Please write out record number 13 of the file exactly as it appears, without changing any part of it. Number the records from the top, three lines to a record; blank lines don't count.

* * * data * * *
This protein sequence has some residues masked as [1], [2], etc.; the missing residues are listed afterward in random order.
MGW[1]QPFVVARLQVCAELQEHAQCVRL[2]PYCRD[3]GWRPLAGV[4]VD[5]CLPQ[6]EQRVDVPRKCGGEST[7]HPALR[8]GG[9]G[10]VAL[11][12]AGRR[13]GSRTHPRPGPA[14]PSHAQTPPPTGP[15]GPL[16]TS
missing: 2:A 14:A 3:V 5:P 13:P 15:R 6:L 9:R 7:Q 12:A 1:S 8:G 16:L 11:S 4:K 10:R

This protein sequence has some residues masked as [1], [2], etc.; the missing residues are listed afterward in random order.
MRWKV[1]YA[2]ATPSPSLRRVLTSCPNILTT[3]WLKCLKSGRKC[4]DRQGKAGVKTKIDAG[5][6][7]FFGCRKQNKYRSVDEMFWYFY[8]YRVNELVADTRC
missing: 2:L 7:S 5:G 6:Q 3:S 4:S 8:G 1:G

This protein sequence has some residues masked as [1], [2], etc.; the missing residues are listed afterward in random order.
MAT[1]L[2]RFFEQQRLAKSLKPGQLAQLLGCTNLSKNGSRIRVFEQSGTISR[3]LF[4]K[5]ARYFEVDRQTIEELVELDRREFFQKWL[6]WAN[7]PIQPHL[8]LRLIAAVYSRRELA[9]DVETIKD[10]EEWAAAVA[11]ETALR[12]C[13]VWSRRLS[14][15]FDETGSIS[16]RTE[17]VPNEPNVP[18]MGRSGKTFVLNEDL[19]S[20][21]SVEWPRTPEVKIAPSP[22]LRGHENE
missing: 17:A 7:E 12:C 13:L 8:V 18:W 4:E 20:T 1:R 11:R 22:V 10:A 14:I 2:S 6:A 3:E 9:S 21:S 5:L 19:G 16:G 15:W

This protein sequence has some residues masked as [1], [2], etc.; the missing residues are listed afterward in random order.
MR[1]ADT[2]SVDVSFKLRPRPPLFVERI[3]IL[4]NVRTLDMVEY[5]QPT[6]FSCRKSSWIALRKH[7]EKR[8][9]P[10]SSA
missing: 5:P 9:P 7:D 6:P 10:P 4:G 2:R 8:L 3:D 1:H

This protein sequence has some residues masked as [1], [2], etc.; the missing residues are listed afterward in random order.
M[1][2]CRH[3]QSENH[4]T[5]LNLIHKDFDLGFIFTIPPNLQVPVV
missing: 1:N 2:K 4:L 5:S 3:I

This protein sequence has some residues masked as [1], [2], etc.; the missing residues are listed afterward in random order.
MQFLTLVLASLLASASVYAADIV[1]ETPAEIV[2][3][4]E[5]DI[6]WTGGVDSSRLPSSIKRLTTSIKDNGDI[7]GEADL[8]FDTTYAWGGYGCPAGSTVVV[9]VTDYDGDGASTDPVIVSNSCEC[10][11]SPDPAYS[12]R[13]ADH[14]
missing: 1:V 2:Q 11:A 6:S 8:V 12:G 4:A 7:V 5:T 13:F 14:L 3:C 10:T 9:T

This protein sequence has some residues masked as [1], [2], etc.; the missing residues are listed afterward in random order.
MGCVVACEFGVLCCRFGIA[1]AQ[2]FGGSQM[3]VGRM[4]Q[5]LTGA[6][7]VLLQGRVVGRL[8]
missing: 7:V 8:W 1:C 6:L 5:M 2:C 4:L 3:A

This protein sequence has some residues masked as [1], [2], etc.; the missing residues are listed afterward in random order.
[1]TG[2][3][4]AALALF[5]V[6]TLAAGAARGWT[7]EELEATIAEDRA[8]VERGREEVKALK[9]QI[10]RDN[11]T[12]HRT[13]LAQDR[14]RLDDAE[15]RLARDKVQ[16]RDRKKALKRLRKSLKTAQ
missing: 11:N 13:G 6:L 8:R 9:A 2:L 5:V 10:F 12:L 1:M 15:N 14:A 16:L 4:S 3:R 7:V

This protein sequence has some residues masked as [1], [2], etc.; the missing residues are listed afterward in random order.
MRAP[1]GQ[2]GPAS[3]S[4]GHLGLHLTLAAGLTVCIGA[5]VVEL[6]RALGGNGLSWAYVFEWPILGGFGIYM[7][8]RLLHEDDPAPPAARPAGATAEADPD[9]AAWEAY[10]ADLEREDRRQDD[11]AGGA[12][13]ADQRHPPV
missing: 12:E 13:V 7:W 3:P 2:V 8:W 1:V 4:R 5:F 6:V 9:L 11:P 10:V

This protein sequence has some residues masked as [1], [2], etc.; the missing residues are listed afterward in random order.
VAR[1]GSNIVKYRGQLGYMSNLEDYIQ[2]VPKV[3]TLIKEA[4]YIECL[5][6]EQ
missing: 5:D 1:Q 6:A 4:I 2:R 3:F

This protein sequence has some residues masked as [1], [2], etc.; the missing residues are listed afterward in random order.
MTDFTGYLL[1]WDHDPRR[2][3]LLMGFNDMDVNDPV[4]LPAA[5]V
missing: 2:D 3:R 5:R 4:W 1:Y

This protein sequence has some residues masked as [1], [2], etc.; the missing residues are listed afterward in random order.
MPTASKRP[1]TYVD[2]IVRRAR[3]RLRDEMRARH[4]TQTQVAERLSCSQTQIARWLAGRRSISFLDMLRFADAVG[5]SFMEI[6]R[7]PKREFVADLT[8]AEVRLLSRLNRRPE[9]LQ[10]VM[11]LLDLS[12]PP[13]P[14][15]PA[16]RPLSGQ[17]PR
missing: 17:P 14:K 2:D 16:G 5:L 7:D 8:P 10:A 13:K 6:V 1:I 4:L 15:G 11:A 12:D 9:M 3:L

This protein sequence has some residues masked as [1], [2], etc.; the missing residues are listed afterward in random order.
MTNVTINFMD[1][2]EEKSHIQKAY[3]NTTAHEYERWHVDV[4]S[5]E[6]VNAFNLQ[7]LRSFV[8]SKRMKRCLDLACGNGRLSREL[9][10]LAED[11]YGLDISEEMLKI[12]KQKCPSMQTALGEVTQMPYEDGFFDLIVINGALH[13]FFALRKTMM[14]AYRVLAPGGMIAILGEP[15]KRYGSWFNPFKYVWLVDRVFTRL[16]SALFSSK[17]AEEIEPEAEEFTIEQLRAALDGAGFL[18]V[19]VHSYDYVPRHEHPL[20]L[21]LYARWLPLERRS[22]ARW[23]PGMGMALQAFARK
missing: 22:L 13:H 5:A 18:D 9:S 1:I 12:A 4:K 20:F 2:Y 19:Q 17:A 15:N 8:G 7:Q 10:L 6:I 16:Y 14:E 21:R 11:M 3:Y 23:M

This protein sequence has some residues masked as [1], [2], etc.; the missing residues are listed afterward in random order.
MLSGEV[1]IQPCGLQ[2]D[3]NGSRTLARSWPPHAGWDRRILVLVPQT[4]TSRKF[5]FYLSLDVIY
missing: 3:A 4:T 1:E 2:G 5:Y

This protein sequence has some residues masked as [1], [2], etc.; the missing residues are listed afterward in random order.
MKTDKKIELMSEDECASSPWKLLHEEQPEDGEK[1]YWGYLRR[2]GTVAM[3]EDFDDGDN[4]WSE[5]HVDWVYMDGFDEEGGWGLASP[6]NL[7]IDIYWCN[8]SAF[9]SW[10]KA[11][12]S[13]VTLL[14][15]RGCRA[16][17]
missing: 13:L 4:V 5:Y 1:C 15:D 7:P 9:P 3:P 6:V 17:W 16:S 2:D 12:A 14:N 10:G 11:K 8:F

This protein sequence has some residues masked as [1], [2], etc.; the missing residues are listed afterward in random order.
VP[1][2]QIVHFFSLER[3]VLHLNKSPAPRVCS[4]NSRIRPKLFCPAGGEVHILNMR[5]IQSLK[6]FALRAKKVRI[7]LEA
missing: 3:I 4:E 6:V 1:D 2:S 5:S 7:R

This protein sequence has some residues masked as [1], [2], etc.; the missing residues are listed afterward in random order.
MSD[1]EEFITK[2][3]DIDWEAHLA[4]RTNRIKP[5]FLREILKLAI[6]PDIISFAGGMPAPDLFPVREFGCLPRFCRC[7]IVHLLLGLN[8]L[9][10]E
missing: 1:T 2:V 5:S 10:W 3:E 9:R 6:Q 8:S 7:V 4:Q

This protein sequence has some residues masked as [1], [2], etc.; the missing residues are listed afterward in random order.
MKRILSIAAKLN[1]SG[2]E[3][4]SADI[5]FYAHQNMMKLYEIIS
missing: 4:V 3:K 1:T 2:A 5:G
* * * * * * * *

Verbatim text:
This protein sequence has some residues masked as [1], [2], etc.; the missing residues are listed afterward in random order.
MTNVTINFMD[1][2]EEKSHIQKAY[3]NTTAHEYERWHVDV[4]S[5]E[6]VNAFNLQ[7]LRSFV[8]SKRMKRCLDLACGNGRLSREL[9][10]LAED[11]YGLDISEEMLKI[12]KQKCPSMQTALGEVTQMPYEDGFFDLIVINGALH[13]FFALRKTMM[14]AYRVLAPGGMIAILGEP[15]KRYGSWFNPFKYVWLVDRVFTRL[16]SALFSSK[17]AEEIEPEAEEFTIEQLRAALDGAGFL[18]V[19]VHSYDYVPRHEHPL[20]L[21]LYARWLPLERRS[22]ARW[23]PGMGMALQAFARK
missing: 22:L 13:H 5:A 18:D 9:S 1:I 12:A 4:K 20:F 2:Y 19:Q 17:A 15:N 8:G 7:Q 10:L 6:I 16:Y 14:E 21:R 11:M 3:Y 23:M